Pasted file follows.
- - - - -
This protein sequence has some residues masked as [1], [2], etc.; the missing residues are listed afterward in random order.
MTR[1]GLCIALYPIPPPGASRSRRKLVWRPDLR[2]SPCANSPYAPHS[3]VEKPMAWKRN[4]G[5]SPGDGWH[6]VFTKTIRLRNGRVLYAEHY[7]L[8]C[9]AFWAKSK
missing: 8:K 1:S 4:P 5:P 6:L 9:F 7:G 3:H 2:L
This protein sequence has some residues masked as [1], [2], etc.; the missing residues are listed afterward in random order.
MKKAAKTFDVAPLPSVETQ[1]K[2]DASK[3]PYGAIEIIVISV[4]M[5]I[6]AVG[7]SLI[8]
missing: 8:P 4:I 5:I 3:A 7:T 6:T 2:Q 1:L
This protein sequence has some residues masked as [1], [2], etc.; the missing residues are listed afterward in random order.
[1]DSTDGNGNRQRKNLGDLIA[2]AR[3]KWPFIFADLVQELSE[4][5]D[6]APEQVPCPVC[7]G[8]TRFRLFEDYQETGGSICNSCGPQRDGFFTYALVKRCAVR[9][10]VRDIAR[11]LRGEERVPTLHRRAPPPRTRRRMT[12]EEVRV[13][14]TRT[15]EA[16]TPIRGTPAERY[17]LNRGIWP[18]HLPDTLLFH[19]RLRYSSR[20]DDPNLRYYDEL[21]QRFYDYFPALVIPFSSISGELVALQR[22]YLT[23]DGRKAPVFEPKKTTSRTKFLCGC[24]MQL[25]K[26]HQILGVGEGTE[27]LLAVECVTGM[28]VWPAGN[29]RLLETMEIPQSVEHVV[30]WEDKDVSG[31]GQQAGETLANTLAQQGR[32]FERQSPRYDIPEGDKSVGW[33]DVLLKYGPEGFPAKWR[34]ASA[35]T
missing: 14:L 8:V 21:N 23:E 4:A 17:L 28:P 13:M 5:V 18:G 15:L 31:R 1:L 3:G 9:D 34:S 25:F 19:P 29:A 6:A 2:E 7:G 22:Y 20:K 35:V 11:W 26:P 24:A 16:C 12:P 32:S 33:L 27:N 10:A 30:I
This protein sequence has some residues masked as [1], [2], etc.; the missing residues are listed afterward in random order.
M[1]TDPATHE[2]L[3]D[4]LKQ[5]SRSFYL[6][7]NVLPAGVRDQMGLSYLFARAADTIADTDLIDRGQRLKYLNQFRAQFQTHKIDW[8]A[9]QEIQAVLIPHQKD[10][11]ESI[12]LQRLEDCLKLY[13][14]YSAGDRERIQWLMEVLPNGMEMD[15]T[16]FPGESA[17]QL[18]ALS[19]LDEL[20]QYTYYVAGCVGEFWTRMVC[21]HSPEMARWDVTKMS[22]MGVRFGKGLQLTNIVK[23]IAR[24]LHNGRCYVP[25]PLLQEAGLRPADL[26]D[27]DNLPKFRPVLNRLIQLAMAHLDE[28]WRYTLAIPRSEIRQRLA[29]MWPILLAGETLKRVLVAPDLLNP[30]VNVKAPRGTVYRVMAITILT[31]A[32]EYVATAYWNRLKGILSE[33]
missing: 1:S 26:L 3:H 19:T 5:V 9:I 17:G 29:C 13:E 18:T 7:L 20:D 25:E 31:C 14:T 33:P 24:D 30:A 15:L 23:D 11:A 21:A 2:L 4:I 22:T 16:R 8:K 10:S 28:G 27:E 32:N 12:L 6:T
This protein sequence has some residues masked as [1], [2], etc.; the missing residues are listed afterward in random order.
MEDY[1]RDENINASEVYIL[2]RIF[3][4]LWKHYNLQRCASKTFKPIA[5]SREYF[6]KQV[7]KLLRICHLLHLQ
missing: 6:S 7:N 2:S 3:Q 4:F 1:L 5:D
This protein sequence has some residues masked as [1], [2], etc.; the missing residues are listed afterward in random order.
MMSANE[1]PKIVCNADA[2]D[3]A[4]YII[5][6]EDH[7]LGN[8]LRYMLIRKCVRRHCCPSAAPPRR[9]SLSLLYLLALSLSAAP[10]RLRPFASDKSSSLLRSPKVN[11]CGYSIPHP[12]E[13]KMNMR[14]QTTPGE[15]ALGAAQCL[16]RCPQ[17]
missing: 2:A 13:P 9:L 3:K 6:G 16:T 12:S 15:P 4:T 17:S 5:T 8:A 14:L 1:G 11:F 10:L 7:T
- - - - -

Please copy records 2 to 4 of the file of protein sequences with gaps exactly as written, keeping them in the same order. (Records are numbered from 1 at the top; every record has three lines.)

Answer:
This protein sequence has some residues masked as [1], [2], etc.; the missing residues are listed afterward in random order.
MKKAAKTFDVAPLPSVETQ[1]K[2]DASK[3]PYGAIEIIVISV[4]M[5]I[6]AVG[7]SLI[8]
missing: 8:P 4:I 5:I 3:A 7:T 6:T 2:Q 1:L
This protein sequence has some residues masked as [1], [2], etc.; the missing residues are listed afterward in random order.
[1]DSTDGNGNRQRKNLGDLIA[2]AR[3]KWPFIFADLVQELSE[4][5]D[6]APEQVPCPVC[7]G[8]TRFRLFEDYQETGGSICNSCGPQRDGFFTYALVKRCAVR[9][10]VRDIAR[11]LRGEERVPTLHRRAPPPRTRRRMT[12]EEVRV[13][14]TRT[15]EA[16]TPIRGTPAERY[17]LNRGIWP[18]HLPDTLLFH[19]RLRYSSR[20]DDPNLRYYDEL[21]QRFYDYFPALVIPFSSISGELVALQR[22]YLT[23]DGRKAPVFEPKKTTSRTKFLCGC[24]MQL[25]K[26]HQILGVGEGTE[27]LLAVECVTGM[28]VWPAGN[29]RLLETMEIPQSVEHVV[30]WEDKDVSG[31]GQQAGETLANTLAQQGR[32]FERQSPRYDIPEGDKSVGW[33]DVLLKYGPEGFPAKWR[34]ASA[35]T
missing: 14:L 8:V 21:N 23:E 4:A 17:L 28:P 13:M 5:V 18:G 15:L 31:R 1:L 3:G 9:D 34:S 25:F 19:P 29:A 6:A 2:E 7:G 22:Y 20:K 35:V 11:W 26:P 24:A 16:C 12:P 32:S 33:L 27:N 10:A 30:I
This protein sequence has some residues masked as [1], [2], etc.; the missing residues are listed afterward in random order.
M[1]TDPATHE[2]L[3]D[4]LKQ[5]SRSFYL[6][7]NVLPAGVRDQMGLSYLFARAADTIADTDLIDRGQRLKYLNQFRAQFQTHKIDW[8]A[9]QEIQAVLIPHQKD[10][11]ESI[12]LQRLEDCLKLY[13][14]YSAGDRERIQWLMEVLPNGMEMD[15]T[16]FPGESA[17]QL[18]ALS[19]LDEL[20]QYTYYVAGCVGEFWTRMVC[21]HSPEMARWDVTKMS[22]MGVRFGKGLQLTNIVK[23]IAR[24]LHNGRCYVP[25]PLLQEAGLRPADL[26]D[27]DNLPKFRPVLNRLIQLAMAHLDE[28]WRYTLAIPRSEIRQRLA[29]MWPILLAGETLKRVLVAPDLLNP[30]VNVKAPRGTVYRVMAITILT[31]A[32]EYVATAYWNRLKGILSE[33]
missing: 1:S 26:L 3:H 19:T 5:V 9:I 17:G 29:C 13:E 18:T 7:L 20:D 25:E 31:C 14:T 33:P 24:D 30:A 15:L 23:D 11:A 21:A 2:L 4:I 22:T 16:R 8:K 10:S 28:G 27:E 32:N 12:L 6:T